In my **previous post** I highlighted the flaws associated with Beta (β), in this post I would like to explore the proper use of Beta.

Studies have shown that managed portfolios only outperform the S&P500 Index about 1/3^{rd} of the time in both bear and bull markets – this means that for 2/3^{rds} of the time it is better to just invest your money in an index fund, and forget about it. So how do we get in this upper 1/3^{rd} that beats the market index? One potential way is the proper use of Beta.

If Beta, when applied to the CAPM, gives us the required return assuming a well diversified portfolio (based on historic data), then we must earn above this required return in order to justify investing in an individual stock versus the market index. This means that we must determine what our expected (anticipated) return is for the stock in question.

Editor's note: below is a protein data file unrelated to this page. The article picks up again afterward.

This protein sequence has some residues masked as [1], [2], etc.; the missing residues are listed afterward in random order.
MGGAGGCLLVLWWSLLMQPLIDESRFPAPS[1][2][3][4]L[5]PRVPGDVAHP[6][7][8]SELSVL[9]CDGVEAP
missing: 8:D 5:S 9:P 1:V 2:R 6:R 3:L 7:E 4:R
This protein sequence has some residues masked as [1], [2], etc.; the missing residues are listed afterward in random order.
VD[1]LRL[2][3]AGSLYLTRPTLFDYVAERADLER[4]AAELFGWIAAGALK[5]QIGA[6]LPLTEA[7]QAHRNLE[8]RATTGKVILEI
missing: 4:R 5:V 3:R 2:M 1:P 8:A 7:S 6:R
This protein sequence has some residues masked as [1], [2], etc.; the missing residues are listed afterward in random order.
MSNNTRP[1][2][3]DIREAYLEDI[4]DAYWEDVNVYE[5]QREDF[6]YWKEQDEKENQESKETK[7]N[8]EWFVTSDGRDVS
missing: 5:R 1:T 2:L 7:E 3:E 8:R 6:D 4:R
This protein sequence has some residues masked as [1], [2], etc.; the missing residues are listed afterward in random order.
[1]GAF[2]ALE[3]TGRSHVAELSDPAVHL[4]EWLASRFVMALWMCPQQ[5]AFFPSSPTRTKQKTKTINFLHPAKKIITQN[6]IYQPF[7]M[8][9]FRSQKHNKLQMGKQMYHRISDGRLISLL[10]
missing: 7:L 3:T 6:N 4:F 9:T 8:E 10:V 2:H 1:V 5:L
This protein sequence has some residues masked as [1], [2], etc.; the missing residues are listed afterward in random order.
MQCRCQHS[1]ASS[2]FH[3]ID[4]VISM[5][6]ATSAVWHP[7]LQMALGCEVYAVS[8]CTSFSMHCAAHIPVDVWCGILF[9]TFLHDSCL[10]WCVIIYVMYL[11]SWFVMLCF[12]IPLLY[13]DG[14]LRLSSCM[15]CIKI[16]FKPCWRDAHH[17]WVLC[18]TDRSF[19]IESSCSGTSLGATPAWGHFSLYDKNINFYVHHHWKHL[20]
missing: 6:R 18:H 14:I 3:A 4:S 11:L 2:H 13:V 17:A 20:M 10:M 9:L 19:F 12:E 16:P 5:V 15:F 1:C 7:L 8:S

To determine an expected return for a stock, one could use the **DDM model**, **valuation multiples**, or a fundamental **FCF model**. If using the DDM model, it is providing you the YTM of the stock already, but if using the valuation multiples or FCF model, remember to add the dividend yield to the capital gains being derived from these models, thus obtaining the YTM.

If the expected YTM exceeds the required return as provided by the CAPM, then the investment is expected to beat the market index, and an individual stock purchase may be desirable.

In closing, remember to apply other filtering techniques to screen your stocks such as a CV filter and Markowitz Portfolio Theory to truly optimize your individual stock selections, and to fully diversify your portfolio by investing about 40-50% into international stocks.

©2012 Ben Etzkorn